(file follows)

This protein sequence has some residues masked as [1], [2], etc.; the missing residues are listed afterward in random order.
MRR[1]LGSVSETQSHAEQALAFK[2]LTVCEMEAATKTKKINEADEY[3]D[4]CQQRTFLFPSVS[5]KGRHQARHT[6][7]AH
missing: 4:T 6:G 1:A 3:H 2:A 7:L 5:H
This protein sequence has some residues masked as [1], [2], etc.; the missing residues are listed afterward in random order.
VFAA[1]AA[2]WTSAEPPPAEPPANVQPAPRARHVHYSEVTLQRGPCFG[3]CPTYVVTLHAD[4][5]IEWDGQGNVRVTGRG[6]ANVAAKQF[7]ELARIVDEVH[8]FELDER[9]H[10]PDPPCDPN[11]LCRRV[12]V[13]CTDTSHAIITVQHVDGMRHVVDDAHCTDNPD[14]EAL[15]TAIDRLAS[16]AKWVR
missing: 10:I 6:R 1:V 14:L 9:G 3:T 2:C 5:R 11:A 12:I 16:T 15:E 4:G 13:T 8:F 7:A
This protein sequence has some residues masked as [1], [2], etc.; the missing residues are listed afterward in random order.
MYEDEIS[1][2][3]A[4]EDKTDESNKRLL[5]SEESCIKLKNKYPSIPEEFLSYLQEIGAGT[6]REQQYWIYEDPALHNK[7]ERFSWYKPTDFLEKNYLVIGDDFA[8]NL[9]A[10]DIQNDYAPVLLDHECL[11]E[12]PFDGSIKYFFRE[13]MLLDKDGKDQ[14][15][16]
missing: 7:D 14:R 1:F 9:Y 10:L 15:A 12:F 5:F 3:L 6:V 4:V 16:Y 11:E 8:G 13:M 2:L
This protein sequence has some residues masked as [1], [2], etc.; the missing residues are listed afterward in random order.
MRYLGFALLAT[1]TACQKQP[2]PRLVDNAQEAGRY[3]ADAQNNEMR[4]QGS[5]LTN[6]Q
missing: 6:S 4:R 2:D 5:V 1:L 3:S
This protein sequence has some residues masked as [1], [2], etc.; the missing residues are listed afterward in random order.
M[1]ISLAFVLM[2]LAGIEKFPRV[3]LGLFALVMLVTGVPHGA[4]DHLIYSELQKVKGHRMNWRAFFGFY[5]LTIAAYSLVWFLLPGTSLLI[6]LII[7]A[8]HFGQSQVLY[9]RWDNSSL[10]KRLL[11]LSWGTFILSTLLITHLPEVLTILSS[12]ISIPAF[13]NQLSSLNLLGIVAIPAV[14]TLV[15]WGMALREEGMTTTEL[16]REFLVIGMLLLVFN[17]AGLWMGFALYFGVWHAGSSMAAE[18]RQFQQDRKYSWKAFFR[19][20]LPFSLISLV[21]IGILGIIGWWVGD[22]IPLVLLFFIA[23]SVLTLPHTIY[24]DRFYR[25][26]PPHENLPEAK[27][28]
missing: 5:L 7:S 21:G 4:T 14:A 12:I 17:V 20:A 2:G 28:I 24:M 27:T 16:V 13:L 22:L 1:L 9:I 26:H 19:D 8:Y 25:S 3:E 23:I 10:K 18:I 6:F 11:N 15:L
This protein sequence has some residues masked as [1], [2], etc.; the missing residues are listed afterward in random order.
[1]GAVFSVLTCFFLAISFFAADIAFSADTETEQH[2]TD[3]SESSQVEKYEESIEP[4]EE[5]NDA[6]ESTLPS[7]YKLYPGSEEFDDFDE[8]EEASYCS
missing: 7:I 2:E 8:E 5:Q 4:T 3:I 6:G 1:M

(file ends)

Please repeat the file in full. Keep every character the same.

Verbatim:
This protein sequence has some residues masked as [1], [2], etc.; the missing residues are listed afterward in random order.
MRR[1]LGSVSETQSHAEQALAFK[2]LTVCEMEAATKTKKINEADEY[3]D[4]CQQRTFLFPSVS[5]KGRHQARHT[6][7]AH
missing: 4:T 6:G 1:A 3:H 2:A 7:L 5:H
This protein sequence has some residues masked as [1], [2], etc.; the missing residues are listed afterward in random order.
VFAA[1]AA[2]WTSAEPPPAEPPANVQPAPRARHVHYSEVTLQRGPCFG[3]CPTYVVTLHAD[4][5]IEWDGQGNVRVTGRG[6]ANVAAKQF[7]ELARIVDEVH[8]FELDER[9]H[10]PDPPCDPN[11]LCRRV[12]V[13]CTDTSHAIITVQHVDGMRHVVDDAHCTDNPD[14]EAL[15]TAIDRLAS[16]AKWVR
missing: 10:I 6:R 1:V 14:L 9:G 3:T 2:C 5:R 11:A 12:I 16:T 15:E 4:G 13:T 8:F 7:A
This protein sequence has some residues masked as [1], [2], etc.; the missing residues are listed afterward in random order.
MYEDEIS[1][2][3]A[4]EDKTDESNKRLL[5]SEESCIKLKNKYPSIPEEFLSYLQEIGAGT[6]REQQYWIYEDPALHNK[7]ERFSWYKPTDFLEKNYLVIGDDFA[8]NL[9]A[10]DIQNDYAPVLLDHECL[11]E[12]PFDGSIKYFFRE[13]MLLDKDGKDQ[14][15][16]
missing: 7:D 14:R 1:F 9:Y 10:L 15:A 12:F 5:F 3:L 6:V 4:V 16:Y 11:E 8:G 13:M 2:L
This protein sequence has some residues masked as [1], [2], etc.; the missing residues are listed afterward in random order.
MRYLGFALLAT[1]TACQKQP[2]PRLVDNAQEAGRY[3]ADAQNNEMR[4]QGS[5]LTN[6]Q
missing: 6:S 4:R 2:D 5:V 1:L 3:S
This protein sequence has some residues masked as [1], [2], etc.; the missing residues are listed afterward in random order.
M[1]ISLAFVLM[2]LAGIEKFPRV[3]LGLFALVMLVTGVPHGA[4]DHLIYSELQKVKGHRMNWRAFFGFY[5]LTIAAYSLVWFLLPGTSLLI[6]LII[7]A[8]HFGQSQVLY[9]RWDNSSL[10]KRLL[11]LSWGTFILSTLLITHLPEVLTILSS[12]ISIPAF[13]NQLSSLNLLGIVAIPAV[14]TLV[15]WGMALREEGMTTTEL[16]REFLVIGMLLLVFN[17]AGLWMGFALYFGVWHAGSSMAAE[18]RQFQQDRKYSWKAFFR[19][20]LPFSLISLV[21]IGILGIIGWWVGD[22]IPLVLLFFIA[23]SVLTLPHTIY[24]DRFYR[25][26]PPHENLPEAK[27][28]
missing: 5:L 7:S 21:G 4:T 14:A 12:I 17:V 20:A 2:G 28:I 24:M 27:T 16:V 13:L 22:L 1:L 9:I 26:H 19:D 8:Y 25:S 3:E 23:I 10:K 18:I 6:F 11:N 15:L
This protein sequence has some residues masked as [1], [2], etc.; the missing residues are listed afterward in random order.
[1]GAVFSVLTCFFLAISFFAADIAFSADTETEQH[2]TD[3]SESSQVEKYEESIEP[4]EE[5]NDA[6]ESTLPS[7]YKLYPGSEEFDDFDE[8]EEASYCS
missing: 7:I 2:E 8:E 5:Q 4:T 3:I 6:G 1:M